Times-Dispatch Considers "New Form of Journalism" 

It seems that the Richmond Times-Dispatch thinks local news outlets — including itself — have failed to provide the kind of journalism that Richmond needs.

The T-D, owned by Media General, recently posted a help-wanted ad for an "Alternative Weekly Coordinator," saying it wants to develop the kind of journalism that's "sorely needed and long overdue" in the Richmond area.

What kind is that?

"Not going to give you much elaboration there," says Frazier Millner, Times-Dispatch promotion manager, speaking for President and Publisher Thomas A. Silvestri. But Millner adds that the T-D is seeking "new ideas," "fresh approaches" and "new energy."

In the help-wanted ad, which is no longer online, the T-D says it's exploring the launch of what it calls a "downtown suburban alternative newsweekly" (it's unclear whether that means downtown-style suburban or suburban-style downtown).

Forget thinking "outside the box," reads the ad: "We're looking for someone who will rip the box into little pieces, burn the remnants, bury the ashes and give birth to a whole new form of journalism in Richmond."

Fire seems to be the metaphor du jour for T-D officials. Silvestri hired Glenn Proctor, formerly associate editor at The Star-Ledger in Newark, N.J., as the Richmond daily's executive editor in October, calling him "a firebrand on behalf of excellence in journalism."

Into his sixth month on the job, Proctor, a Marine Corps veteran, has some members of the editorial staff popping Rolaids about potential changes, say people familiar with the scene at the T-D newsroom.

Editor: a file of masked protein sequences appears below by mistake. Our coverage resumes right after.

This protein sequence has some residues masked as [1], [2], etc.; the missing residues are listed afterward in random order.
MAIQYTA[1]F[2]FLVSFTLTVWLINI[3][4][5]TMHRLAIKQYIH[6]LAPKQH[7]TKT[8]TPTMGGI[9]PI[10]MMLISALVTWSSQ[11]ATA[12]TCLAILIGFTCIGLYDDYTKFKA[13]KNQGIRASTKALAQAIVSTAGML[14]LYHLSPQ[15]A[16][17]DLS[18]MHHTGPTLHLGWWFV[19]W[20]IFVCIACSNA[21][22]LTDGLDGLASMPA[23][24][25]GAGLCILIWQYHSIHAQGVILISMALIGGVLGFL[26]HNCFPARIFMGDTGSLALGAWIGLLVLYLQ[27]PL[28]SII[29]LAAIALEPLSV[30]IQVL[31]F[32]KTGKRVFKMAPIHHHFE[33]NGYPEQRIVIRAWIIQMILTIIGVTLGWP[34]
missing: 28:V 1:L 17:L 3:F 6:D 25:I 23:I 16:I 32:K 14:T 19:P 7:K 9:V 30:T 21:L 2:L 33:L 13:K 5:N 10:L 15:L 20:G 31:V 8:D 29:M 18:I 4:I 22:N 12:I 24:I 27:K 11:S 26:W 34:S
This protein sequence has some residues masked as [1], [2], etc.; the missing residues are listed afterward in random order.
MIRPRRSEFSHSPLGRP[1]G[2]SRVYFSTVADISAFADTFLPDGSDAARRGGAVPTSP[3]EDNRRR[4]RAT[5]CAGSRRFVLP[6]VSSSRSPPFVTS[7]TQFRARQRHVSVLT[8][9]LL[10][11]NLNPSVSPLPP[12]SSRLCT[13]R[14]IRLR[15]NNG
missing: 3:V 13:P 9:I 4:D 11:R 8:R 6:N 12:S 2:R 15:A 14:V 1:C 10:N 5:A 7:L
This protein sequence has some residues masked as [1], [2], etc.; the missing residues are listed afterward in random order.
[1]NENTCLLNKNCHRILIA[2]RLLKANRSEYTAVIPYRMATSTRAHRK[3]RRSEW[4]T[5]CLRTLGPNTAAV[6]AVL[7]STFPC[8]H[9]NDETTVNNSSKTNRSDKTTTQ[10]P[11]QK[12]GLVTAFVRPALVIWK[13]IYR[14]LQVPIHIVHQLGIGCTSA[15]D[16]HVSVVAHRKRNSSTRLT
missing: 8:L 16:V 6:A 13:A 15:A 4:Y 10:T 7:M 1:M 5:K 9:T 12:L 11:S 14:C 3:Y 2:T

Perhaps Silvestri wants to start an alternative weekly to shake up his daily from the outside, too.

Or not. Despite the help-wanted ad, Millner says there are no firm plans to start an alt weekly: "We're looking at a lot of things in very different genres." It's also unclear whether an alt weekly would be a news or advertising product. "We don't exactly know where it's going to live," she says.

Traditionally, alternative weeklies are fiery competitors to a market's mainstream news providers and are independent from the market's media conglomerates, according to the Association of Alternative Newsweeklies (of which Style Weekly is a member).

Local alts include Style, whose parent company is Norfolk-based Landmark Communications, the Richmond Free Press, the free monthly Wadi and the monthly RVA Magazine, which costs $30 for a year's subscription.

City sidewalks have also seen the likes of the now-defunct Richmond Mercury, The Richmond State and Punchline.

Conveniently, Punchline's former editor, Pete Humes, now works in the T-D's Flair department. He did not return a call by press time asking whether he'd applied for the alt-weekly job, which Millner says is unfilled.

According to the ad for an alt-weekly coordinator, candidates need to produce an "attention-grabbing weekly news product" and bring the ability to think visually and work well with freelancers "on a tight timeframe and with an entrepreneur's budget."

Oh, and they must "think like an urban millennial." S


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